The ultimate showdown between Normal Saline and Lactated Ringers. (Oh hey albumin, didn’t see you over there.)
The battle over the superiority of resuscitation fluids is coming to a boil. Enter the Fluid Wars. Are Lactated Ringers superior to normal saline? Will LR increase a patient’s lactate? What about albumin? The Curbsiders quench the thirst for knowledge by turning to masters Dr. Pascale Khairallah (@Khairallah_P), Dr. Charlie Wray (@WrayCharles) and Dr. Joel Topf (@kidney_boy) for guidance in this special @NephMadness episode that will get your feet wet with the complicated world of fluid resuscitation.
Written and produced by: Justin Berk, MD, Pascale Khairallah MD
NephMadness Pun Contest produced by: Hannah R Abrams MS3
Hosts: Matthew Watto MD, Paul Williams MD, Stuart Brigham MD
Edited by: Matthew Watto, MD
Guest: Pascale Khairallah MD, Charlie Wray DO, Joel Topf MD
- 00:00 Nephmadness pun contest
- 02:18 Disclaimer
- 02:52 Intro to the show and NephMadness, guest bios
- 08:04 Guest one-liners,
- 10:58 Joel explains NephMadness
- 12:58 Guest book recommendations and career advice
- 17:30 Clinical case; goals of fluid resuscitation; choice of initial IV fluid
- Corporate (TV series) Comedy Central
- 19:41 Complications of normal saline
- 21:29 Colloids versus crystalloids
- LR versus normal saline is not an innocuous decision
- 26:32 Saline versus balance fluids. What’s the makeup?
- 28:19 Does lactated ringers elevate lactate?
- 31:03 Is hyperkalemia a contraindication for LR?
- 32:39 Lactated ringers versus plasma-lyte and cost of fluid
- 34:49 In vitro risks of normal saline
- 40:31 SMART and SALT-ED trial
- 46:08 Stuart finds the IV fluid price list
- 44:37 Each panelist weighs in on saline versus balanced fluids
- 46:45 Why do patients with metabolic alkalosis thrive on saline?
- 49:04 Outro
Fluid Wars Pearls
Colloids and crystalloids are probably equally efficacious for fluid resuscitation.
Colloids are more expensive and may cause more brain injury in trauma patients.
Recent data shows Lactated Ringers (LR) may be superior to Normal Saline (NS) for fluid resuscitation based on SALT-ED and SMART trial data (less MAKE30 aka major adverse kidney events in 30 days).
High chloride content in Normal Saline can cause hyperchloremia. Consequently, the macula densa senses elevated chloride leading to vasoconstriction, which in turn can cause acute kidney injury.
The lactate in lactated ringers is benign (sodium lactate, NOT lactic acid). Checking a lactate for tissue perfusion is a proxy for lactic acidosis. The acidosis is the concern, not the lactate itself.
Patients with cirrhosis cannot metabolize lactate quickly. Thus, LR may cause a benign increase in lactate even if there is good tissue perfusion.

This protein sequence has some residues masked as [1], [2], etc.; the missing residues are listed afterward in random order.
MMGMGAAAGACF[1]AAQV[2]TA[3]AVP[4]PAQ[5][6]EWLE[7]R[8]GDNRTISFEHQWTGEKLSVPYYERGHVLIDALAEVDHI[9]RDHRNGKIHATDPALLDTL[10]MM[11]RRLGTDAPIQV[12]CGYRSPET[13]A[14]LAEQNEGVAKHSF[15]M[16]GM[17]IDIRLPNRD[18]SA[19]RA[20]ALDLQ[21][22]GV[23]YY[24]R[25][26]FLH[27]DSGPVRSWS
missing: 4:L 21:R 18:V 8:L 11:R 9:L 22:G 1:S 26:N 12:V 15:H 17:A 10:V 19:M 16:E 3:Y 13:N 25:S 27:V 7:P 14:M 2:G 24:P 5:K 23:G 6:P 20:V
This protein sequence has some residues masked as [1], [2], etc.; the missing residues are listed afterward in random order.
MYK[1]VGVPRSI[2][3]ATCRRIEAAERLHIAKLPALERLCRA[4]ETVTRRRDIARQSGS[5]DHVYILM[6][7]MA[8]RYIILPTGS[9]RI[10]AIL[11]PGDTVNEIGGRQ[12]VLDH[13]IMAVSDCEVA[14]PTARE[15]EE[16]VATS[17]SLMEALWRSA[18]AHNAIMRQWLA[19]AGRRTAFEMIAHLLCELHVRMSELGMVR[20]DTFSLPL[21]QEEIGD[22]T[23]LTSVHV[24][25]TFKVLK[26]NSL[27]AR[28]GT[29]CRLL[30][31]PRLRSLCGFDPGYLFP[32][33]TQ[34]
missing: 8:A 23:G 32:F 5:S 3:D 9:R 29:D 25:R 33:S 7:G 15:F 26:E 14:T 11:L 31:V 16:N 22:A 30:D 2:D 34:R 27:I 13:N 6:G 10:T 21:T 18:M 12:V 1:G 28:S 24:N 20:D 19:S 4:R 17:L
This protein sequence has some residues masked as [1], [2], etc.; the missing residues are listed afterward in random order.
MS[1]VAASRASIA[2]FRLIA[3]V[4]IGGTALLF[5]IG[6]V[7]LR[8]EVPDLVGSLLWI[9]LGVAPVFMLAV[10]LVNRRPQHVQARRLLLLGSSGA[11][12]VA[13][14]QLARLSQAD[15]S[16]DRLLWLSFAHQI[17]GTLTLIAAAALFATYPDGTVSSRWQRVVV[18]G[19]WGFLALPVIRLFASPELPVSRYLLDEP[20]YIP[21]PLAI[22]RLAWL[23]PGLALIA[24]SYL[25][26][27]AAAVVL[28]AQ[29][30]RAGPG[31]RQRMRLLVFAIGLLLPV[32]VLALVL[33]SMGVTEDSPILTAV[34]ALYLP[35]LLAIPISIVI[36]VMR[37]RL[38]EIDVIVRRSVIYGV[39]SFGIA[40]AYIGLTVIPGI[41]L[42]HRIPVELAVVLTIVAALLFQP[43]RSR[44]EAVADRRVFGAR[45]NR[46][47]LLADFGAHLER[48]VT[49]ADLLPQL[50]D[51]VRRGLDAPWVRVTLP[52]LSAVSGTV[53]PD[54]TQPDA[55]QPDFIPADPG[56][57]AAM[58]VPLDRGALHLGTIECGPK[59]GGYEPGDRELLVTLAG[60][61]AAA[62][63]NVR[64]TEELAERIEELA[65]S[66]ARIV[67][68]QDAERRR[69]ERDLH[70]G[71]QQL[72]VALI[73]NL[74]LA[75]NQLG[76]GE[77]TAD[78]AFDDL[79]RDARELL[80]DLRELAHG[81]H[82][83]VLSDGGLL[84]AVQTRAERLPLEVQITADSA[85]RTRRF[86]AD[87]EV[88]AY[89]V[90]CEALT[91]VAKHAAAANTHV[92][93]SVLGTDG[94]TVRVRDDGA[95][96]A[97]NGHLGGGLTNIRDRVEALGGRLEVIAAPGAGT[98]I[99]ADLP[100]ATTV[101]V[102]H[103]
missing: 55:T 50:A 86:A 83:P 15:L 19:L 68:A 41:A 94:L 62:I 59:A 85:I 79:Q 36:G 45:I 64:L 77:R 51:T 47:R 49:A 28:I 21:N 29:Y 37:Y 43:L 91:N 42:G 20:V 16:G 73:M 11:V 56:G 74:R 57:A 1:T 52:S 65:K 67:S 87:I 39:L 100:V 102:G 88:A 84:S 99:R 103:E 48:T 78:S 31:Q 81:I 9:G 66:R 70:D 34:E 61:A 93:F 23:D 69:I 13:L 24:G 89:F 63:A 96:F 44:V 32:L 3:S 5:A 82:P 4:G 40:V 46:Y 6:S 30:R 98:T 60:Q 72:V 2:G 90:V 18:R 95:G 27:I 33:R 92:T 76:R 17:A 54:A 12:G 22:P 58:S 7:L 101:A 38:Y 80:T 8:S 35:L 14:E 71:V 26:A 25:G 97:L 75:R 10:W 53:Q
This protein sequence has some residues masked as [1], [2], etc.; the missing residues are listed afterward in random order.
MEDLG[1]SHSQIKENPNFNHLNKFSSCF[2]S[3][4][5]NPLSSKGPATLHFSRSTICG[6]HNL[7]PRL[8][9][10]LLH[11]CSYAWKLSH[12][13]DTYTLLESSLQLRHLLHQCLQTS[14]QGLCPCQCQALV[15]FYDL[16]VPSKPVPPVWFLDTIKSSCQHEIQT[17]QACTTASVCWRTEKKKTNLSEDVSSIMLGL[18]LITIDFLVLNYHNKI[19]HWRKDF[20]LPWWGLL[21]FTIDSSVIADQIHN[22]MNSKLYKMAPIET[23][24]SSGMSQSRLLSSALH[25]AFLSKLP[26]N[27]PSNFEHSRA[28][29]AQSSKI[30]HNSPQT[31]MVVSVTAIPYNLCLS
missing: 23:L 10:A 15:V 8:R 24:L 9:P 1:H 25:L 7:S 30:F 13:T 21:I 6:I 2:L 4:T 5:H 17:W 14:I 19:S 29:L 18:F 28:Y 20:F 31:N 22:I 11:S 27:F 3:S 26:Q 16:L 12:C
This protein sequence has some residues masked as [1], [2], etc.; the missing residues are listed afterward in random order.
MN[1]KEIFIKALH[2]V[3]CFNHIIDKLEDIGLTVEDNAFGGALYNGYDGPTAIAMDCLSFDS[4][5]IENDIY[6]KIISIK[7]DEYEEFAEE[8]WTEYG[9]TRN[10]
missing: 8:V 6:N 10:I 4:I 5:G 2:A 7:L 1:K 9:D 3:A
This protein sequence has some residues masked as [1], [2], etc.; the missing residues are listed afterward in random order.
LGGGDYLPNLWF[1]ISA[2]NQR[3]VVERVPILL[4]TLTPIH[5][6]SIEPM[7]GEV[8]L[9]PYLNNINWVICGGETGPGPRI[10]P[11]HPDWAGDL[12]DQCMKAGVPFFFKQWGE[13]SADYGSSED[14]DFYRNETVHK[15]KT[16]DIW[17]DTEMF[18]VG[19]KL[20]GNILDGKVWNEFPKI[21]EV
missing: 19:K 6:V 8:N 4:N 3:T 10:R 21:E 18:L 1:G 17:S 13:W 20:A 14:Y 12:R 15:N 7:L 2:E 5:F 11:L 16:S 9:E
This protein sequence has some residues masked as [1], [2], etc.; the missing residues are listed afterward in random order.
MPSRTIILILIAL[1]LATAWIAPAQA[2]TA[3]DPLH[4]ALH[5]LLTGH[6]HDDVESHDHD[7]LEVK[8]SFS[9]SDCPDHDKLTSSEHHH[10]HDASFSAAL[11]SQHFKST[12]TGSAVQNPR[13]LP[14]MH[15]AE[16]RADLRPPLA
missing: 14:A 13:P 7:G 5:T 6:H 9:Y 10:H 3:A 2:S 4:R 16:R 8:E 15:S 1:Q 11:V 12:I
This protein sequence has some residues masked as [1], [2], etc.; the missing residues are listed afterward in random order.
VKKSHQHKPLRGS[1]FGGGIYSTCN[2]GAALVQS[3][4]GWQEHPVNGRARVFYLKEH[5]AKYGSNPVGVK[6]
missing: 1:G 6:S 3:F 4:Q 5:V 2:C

Normal Saline may be indicated in specific situations such as metabolic alkalosis.
LR may be more beneficial than NS in patients with hyperkalemia (even though it has added potassium). [see this post by PulmCrit for evidence review]
Fluid Wars – In-depth Show Notes
Crystalloid: “Electrolytes mixed with water.” This can include Normal Saline or “Balanced Fluids.”
Normal Saline: Salt and Water: 0.9% Saline = 9g Sodium and Chloride in 1L of water.
Balanced Fluids: Solutions that contain more electrolytes to better simulate plasma; they contain potassium, calcium, magnesium, and buffer (e.g. lactate, acetate). Examples include Lactated Ringers, PlasmaLyte, Hartmann’s solution.
Colloid: Colloid fluids contain a greater osmolar load including albumin, Hetastarch (synthetic albumin), or blood products.
Fluid Resuscitation: LR vs. NS
Goal of Fluid Resuscitation
- The goal of resuscitation is to replenish bodily fluid that has been lost and restore tissue perfusion.
- Tissue perfusion can be measured through several ways
- The decision seems to be benign as any complication is relatively rare. (@kidney_boy expert opinion)
The Evidence behind Colloids
In 1998, a Cochrane Systematic Review showed increased mortality with albumin compared to normal saline.
The SAFE Trial
A large (7,000 patients) follow-up study (SAFE trial) in 2004, showed NO change in mortality between albumin and crystalloid. However, in sub-group analysis:
Trauma patients (and traumatic brain injuries) had increased risk of death and associated brain injury with albumin use in the SAFE trial.
Septic patients showed possible benefit with albumin in the SAFE trial. BUT, a follow-up study for albumin in sepsis (ALBIOS Trial) showed albumin was confirmed to NOT be associated with improved mortality in septic patients
Cochrane Review of colloids
A Cochrane review states: “using colloids…for fluid replacement probably makes little or no difference to the number of critically ill people who die.”
- Colloid remains more expensive despite lack of advantage
Hetastarch (hydroxylethyl starch; synthetic albumin) was an attempt to have colloid fluids without the extra cost. Unfortunately, it’s been associated with increased bleeding and acute kidney injury
Comparing Normal Saline to Balanced Solutions